May 15, 2013
Low-grade cotton is eco-friendly solution to absorbing crude oil spills.
When it comes to cleaning up the next massive crude oil spill, one of the best and most eco-friendly solutions for the job may be low-grade cotton from West Texas.
Seshadri Ramkumar, lead author of the study and manager of the Nonwovens and Advanced Materials Laboratory at The Institute of Environmental and Human Health (TIEHH), said he and his colleagues found that low-micronaire cotton – one of the lowest-quality types of cotton – is most effective at picking up oil. A pound of the low-micronaire cotton can pick up more than 30 pounds of crude oil, and its natural waxiness helps to repel water.
The new study includes some of the first scientific data on unprocessed raw cotton’s use in crude oil spills, and was published in the ACS journal Industrial & Engineering Chemistry Research.
“In this region, about 10 percent of the cotton grown in West Texas is low micronaire,” he said. “It doesn’t take a dye well, so it gets discounted. However, because low-micronaire cotton is less mature, it shrinks, and you are able to pack more fiber into a given area. The strength here is that the low-micronaire cotton absorbs the most crude oil. The oil is not only stuck to surface, the oil gets absorbed into the fiber.”
Ron Kendall, director emeritus at TIEHH and special assistant to the president, said the Deepwater Horizon disaster emphasized the need for better ways of cleaning up oil spills.
“One of the things we realized from Deepwater Horizon is we didn’t have the best tools for cleanup, and the technology wasn’t right for the booms,” Kendall said. “This discovery that low-micronaire cotton, which is the least valuable cotton, can absorb as much crude oil as it does is a breakthrough discovery. It gives us an excellent tool for cleanup of shorelines, animals and ecologically sensitive areas as well as a new technology for booms that can stop oil sheen moving into wetlands. And it’s biodegradable. This is just another added bonus use for low-end West Texas cotton. Now, farmers have a new use for low-end cotton in a very significant way for oil spill cleanup. It’s a major discovery from scientific and economic standpoints.”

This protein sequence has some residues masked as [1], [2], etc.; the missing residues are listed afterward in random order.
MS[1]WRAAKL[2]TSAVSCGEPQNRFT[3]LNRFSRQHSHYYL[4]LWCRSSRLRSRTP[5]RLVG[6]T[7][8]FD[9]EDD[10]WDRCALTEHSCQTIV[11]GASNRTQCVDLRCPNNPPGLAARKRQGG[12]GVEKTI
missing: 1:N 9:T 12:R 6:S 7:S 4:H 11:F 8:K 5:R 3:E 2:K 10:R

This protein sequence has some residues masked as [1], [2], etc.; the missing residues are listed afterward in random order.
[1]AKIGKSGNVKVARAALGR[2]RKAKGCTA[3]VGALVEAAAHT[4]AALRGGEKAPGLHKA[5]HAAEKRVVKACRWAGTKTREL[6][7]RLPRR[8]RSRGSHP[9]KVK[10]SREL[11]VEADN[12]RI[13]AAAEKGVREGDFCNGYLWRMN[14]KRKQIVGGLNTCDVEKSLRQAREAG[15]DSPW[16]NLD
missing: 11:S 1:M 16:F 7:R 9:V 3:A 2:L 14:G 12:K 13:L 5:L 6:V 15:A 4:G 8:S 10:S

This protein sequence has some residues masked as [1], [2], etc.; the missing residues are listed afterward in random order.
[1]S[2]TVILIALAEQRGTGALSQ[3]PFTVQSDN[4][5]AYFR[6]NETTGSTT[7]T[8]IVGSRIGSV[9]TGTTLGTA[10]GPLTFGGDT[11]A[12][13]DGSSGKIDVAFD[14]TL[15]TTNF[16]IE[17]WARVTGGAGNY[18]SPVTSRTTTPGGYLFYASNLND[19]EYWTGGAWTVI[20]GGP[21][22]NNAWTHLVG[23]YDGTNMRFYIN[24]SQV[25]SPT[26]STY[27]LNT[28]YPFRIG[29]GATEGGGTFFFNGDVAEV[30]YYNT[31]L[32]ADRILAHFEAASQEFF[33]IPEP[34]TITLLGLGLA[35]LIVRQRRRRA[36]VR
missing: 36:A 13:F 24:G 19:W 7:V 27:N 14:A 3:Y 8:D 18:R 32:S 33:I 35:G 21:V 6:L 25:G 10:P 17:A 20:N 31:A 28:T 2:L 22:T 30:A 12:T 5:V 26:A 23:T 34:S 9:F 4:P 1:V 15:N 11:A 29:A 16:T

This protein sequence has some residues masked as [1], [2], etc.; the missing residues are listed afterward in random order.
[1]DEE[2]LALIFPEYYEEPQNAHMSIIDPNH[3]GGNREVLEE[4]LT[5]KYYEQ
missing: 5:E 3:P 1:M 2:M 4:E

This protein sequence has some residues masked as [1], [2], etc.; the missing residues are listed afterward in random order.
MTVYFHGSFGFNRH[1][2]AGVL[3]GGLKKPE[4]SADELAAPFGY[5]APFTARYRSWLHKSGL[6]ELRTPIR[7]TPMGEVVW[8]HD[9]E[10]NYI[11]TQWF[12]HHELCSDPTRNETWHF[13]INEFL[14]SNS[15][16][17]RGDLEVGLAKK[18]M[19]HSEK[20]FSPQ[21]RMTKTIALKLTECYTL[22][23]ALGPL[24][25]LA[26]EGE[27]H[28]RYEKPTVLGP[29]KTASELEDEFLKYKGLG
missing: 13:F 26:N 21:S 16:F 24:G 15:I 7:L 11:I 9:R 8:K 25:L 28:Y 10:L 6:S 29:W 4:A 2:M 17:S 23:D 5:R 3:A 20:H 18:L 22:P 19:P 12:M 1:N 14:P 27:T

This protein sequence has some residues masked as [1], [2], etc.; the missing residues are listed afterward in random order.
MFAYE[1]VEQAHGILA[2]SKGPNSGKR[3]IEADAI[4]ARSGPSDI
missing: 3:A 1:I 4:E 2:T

Scientists have done extensive studies on fibers such as barley straw, kapok, polypropylene wool, Ramkumar said. However, big gaps existed in knowledge about their basic crude oil-uptake mechanisms and no data existed on unprocessed raw cotton. His team decided to fill those gaps with research on the oil sorption properties of low-micronaire cotton.
The cotton fibers take up oil in multiple ways, including both absorption and adsorption in which oil sticks to the outer surface of the cotton fiber.
“Our interest was to see how raw cotton straight from the bale picks up the crude oil as well as determining the governing mechanism behind picking up the crude oil,” he said. “We show through sophisticated testing that low-micronaire cotton is much finer and can pick up more crude oil. And crude oil is very different from refined motor oil. It’s very dense and releases toxic vapors. It’s not as easy to get picked up. In contrast to synthetic sorbents, raw cotton with its high crude oil sorption capacity and positive environmental footprint make it an ecologically friendly sorbent for oil spill cleanups.”
For a PDF of this research, contact John Davis
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The Institute of Environmental and Human Health was created in 1997 as a joint venture between Texas Tech and the Texas Tech University
Health Sciences Center to assess the impact of toxic chemicals and diseases on the
physical and human environments, including air, water, soil and animal life.
Researchers investigate elements in the environment, both those that are naturally occurring such as disease and those caused by humans, such as nuclear activity, pollution or chemical or bioterrorism, which negatively impact the environment. It is one of the few labs in the country dedicated to environmental toxicology.